Tuesday, September 26, 2006

Life after the Ironman

Life has been really dull and disappointing since the Ironman. It's almost like going through postpartum depression after having a baby. At least you get to go on a honeymoon after your wedding day. Well, most people do, but I didn't, and that's a story I shouldn't get into or I'll end up in a bad mood.

I got to come home from Wisconsin to a horrific neuro exam and then a really nerve-wracking neuro practical the day after the exam. I knew I wasn't going to do well on the exam, but it didn't bother me at the time. Now, 10 days after the exam and 2 weeks after the Ironman, reality is setting in and I'm really hating that “D” grade (a 74% is really a “C” on everyone else’s grading scale). So what do I have to look forward to now that the Ironman is over? I have another neuro exam next week, which I don't anticipate to be any more pleasant than the first, followed by another neuro practical, followed by a hundred other exams from now until December 14. I guess it almost is as if I’m training for another race, but now I’m working my butt off prove my brain does still work and wasn’t lost somewhere on Wye Mountain.In addition to the stress of studying and exams I have to look forward to in the next few months, I'm having lousy workouts that aren't helping relieve the stress of school. I've been running and biking a few times in the past 2 weeks, swimming once ('cause it's SO boring), and all have felt like HUGE efforts, as if I'm totally out of shape. Can that be? Could I have lost all of the fitness I worked so hard to gain all summer in the 4 days I took off after the Ironman? I just don't believe that. I've done 7 marathons prior to the IM, taken a week or so off from any exercise after them, and didn't feel this bad. How long is this going to last? I need something to make me feel good! If I can't feel good exercising what's left? OK, there is margarita's, but if I rely on those I'll be joining AA after finals in December.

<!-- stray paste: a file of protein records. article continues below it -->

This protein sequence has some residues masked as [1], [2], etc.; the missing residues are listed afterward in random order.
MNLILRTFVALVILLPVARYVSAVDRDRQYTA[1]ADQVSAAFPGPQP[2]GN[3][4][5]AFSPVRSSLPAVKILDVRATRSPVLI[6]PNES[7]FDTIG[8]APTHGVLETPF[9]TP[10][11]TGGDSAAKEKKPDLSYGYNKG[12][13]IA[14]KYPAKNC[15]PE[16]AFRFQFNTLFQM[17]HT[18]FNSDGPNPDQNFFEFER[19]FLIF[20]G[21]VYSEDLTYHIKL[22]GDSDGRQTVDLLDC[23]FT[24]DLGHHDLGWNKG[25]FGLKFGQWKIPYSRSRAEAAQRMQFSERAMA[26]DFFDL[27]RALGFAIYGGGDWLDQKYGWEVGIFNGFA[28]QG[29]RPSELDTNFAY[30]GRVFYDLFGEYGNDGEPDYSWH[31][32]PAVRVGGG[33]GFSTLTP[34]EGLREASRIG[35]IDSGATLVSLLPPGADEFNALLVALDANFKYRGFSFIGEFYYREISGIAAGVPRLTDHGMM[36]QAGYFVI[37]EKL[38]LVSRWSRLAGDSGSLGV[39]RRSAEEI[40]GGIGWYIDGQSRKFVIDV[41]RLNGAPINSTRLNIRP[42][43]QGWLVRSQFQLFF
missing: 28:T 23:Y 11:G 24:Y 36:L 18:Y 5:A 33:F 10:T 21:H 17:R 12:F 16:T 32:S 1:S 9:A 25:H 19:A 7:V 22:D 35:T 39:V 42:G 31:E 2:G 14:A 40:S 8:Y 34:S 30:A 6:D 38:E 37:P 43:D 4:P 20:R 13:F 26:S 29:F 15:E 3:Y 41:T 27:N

Ironman Wisconsin, September 10, 2006

Lake Monona, I was told is “never” choppy (you know who you are ;-) I guess it was never choppy until I decided to do the Ironman in it. Me, who is not a strong swimmer, and who is anything but fearless and got pulled out of her first attempt at a triathlon in Cleveland in Lake Erie.

When we arrived in Madison on Friday, the forecast for Sunday was 30% chance of rain in the afternoon. I’ve learned that in Little Rock when they say 30% chance of rain don’t count on getting any. If it does rain, it might rain for 10 minutes and then it just gets more humid. I guess in Madison a 30% chance of rain means it’s going to rain ALL day non-stop. When I left the hotel at 4:40am Sunday morning it was warmer than it was Saturday evening, dry, and with just a mild breeze. I thought, “Wow, I’m in luck.” Somehow that luck changed between 5am and 7am, and got even worse as the day went on.

All athletes had to be out of the transition area by 6:20am. The pro’s started their swim at 6:50am. Earlier that morning I heard the announcer say the water was calm. That must have changed dramatically in 2 hours because by the time I was on the second loop of the swim course there were “white capped” waves fighting me.